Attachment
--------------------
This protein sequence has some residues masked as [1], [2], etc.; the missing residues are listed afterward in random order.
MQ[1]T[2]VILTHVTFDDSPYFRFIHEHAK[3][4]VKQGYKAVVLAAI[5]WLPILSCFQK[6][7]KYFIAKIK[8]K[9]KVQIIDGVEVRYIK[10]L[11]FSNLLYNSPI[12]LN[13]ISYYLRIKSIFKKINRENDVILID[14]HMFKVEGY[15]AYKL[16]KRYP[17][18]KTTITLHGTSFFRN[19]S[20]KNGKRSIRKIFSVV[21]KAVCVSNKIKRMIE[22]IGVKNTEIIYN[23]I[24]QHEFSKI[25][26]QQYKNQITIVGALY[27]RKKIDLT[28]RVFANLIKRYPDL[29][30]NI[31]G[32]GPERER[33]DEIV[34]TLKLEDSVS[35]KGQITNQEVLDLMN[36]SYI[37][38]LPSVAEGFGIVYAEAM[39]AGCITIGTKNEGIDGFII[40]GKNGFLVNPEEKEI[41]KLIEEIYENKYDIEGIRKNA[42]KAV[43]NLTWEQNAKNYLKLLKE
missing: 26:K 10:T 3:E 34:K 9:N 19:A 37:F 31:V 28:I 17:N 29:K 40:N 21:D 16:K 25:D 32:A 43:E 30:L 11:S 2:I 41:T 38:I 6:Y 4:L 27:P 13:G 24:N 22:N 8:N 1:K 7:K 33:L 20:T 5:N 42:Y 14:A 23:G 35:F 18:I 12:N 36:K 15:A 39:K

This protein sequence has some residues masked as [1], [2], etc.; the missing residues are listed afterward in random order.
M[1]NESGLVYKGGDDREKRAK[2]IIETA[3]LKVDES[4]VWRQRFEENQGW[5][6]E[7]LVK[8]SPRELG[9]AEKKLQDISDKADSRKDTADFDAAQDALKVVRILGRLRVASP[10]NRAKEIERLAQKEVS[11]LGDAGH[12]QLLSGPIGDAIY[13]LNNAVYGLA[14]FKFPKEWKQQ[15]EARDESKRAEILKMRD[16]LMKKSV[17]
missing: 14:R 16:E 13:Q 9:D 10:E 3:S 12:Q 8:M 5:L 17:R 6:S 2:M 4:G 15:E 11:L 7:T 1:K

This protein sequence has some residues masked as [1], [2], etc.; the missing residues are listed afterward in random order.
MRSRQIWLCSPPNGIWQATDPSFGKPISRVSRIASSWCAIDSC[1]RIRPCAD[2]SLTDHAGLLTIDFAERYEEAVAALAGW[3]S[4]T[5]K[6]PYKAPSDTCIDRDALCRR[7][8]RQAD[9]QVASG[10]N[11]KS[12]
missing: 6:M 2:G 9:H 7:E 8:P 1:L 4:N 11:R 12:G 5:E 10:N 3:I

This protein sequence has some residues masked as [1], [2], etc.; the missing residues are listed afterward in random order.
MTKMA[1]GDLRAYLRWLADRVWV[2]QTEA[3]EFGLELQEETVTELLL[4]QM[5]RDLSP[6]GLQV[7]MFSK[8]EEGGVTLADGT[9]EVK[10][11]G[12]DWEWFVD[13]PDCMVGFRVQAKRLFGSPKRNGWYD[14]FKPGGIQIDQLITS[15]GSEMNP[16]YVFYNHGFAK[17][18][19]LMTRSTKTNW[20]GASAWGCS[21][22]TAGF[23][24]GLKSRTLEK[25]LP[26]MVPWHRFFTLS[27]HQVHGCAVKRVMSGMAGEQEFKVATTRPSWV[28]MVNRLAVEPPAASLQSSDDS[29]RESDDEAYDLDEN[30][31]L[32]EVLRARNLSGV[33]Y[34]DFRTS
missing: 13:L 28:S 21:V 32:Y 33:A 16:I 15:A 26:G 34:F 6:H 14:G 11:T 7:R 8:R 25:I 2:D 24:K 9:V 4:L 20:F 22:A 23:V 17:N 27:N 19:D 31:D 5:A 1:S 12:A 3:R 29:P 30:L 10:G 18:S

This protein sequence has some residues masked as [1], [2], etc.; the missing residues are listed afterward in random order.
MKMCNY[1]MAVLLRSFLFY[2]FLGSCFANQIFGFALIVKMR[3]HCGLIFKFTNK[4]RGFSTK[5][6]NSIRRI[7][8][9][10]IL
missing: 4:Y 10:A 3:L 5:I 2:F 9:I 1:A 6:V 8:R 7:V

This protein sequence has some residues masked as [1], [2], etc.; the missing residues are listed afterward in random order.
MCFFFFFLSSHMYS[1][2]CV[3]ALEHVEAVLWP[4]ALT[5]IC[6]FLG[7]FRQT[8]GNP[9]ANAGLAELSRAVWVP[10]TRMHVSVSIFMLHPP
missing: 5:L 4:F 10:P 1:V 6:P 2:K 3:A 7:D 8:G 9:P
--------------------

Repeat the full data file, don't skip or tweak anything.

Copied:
This protein sequence has some residues masked as [1], [2], etc.; the missing residues are listed afterward in random order.
MQ[1]T[2]VILTHVTFDDSPYFRFIHEHAK[3][4]VKQGYKAVVLAAI[5]WLPILSCFQK[6][7]KYFIAKIK[8]K[9]KVQIIDGVEVRYIK[10]L[11]FSNLLYNSPI[12]LN[13]ISYYLRIKSIFKKINRENDVILID[14]HMFKVEGY[15]AYKL[16]KRYP[17][18]KTTITLHGTSFFRN[19]S[20]KNGKRSIRKIFSVV[21]KAVCVSNKIKRMIE[22]IGVKNTEIIYN[23]I[24]QHEFSKI[25][26]QQYKNQITIVGALY[27]RKKIDLT[28]RVFANLIKRYPDL[29][30]NI[31]G[32]GPERER[33]DEIV[34]TLKLEDSVS[35]KGQITNQEVLDLMN[36]SYI[37][38]LPSVAEGFGIVYAEAM[39]AGCITIGTKNEGIDGFII[40]GKNGFLVNPEEKEI[41]KLIEEIYENKYDIEGIRKNA[42]KAV[43]NLTWEQNAKNYLKLLKE
missing: 26:K 10:T 3:E 34:K 9:N 19:A 37:F 31:V 28:I 17:N 29:K 40:N 21:D 16:K 25:D 32:A 43:E 30:L 11:S 2:I 41:T 38:I 6:Y 4:L 27:P 13:G 24:N 22:N 8:N 1:K 7:K 33:L 20:T 5:N 42:Y 14:A 23:G 35:F 18:I 12:N 36:K 15:A 39:K

This protein sequence has some residues masked as [1], [2], etc.; the missing residues are listed afterward in random order.
M[1]NESGLVYKGGDDREKRAK[2]IIETA[3]LKVDES[4]VWRQRFEENQGW[5][6]E[7]LVK[8]SPRELG[9]AEKKLQDISDKADSRKDTADFDAAQDALKVVRILGRLRVASP[10]NRAKEIERLAQKEVS[11]LGDAGH[12]QLLSGPIGDAIY[13]LNNAVYGLA[14]FKFPKEWKQQ[15]EARDESKRAEILKMRD[16]LMKKSV[17]
missing: 14:R 16:E 13:Q 9:D 10:E 3:S 12:Q 8:M 5:L 17:R 6:S 2:M 4:G 15:E 11:L 7:T 1:K

This protein sequence has some residues masked as [1], [2], etc.; the missing residues are listed afterward in random order.
MRSRQIWLCSPPNGIWQATDPSFGKPISRVSRIASSWCAIDSC[1]RIRPCAD[2]SLTDHAGLLTIDFAERYEEAVAALAGW[3]S[4]T[5]K[6]PYKAPSDTCIDRDALCRR[7][8]RQAD[9]QVASG[10]N[11]KS[12]
missing: 6:M 2:G 9:H 7:E 8:P 1:L 4:N 11:R 12:G 5:E 10:N 3:I

This protein sequence has some residues masked as [1], [2], etc.; the missing residues are listed afterward in random order.
MTKMA[1]GDLRAYLRWLADRVWV[2]QTEA[3]EFGLELQEETVTELLL[4]QM[5]RDLSP[6]GLQV[7]MFSK[8]EEGGVTLADGT[9]EVK[10][11]G[12]DWEWFVD[13]PDCMVGFRVQAKRLFGSPKRNGWYD[14]FKPGGIQIDQLITS[15]GSEMNP[16]YVFYNHGFAK[17][18][19]LMTRSTKTNW[20]GASAWGCS[21][22]TAGF[23][24]GLKSRTLEK[25]LP[26]MVPWHRFFTLS[27]HQVHGCAVKRVMSGMAGEQEFKVATTRPSWV[28]MVNRLAVEPPAASLQSSDDS[29]RESDDEAYDLDEN[30][31]L[32]EVLRARNLSGV[33]Y[34]DFRTS
missing: 13:L 28:S 21:V 32:Y 33:A 16:I 15:A 26:G 34:F 6:H 14:G 11:T 7:R 8:R 25:I 2:D 24:K 9:V 4:L 20:F 22:A 23:V 17:N 27:N 19:D 31:D 5:A 1:S 12:A 3:R 29:P 30:L 10:G 18:S

This protein sequence has some residues masked as [1], [2], etc.; the missing residues are listed afterward in random order.
MKMCNY[1]MAVLLRSFLFY[2]FLGSCFANQIFGFALIVKMR[3]HCGLIFKFTNK[4]RGFSTK[5][6]NSIRRI[7][8][9][10]IL
missing: 4:Y 10:A 3:L 5:I 2:F 9:I 1:A 6:V 8:R 7:V

This protein sequence has some residues masked as [1], [2], etc.; the missing residues are listed afterward in random order.
MCFFFFFLSSHMYS[1][2]CV[3]ALEHVEAVLWP[4]ALT[5]IC[6]FLG[7]FRQT[8]GNP[9]ANAGLAELSRAVWVP[10]TRMHVSVSIFMLHPP
missing: 5:L 4:F 10:P 1:V 6:P 2:K 3:A 7:D 8:G 9:P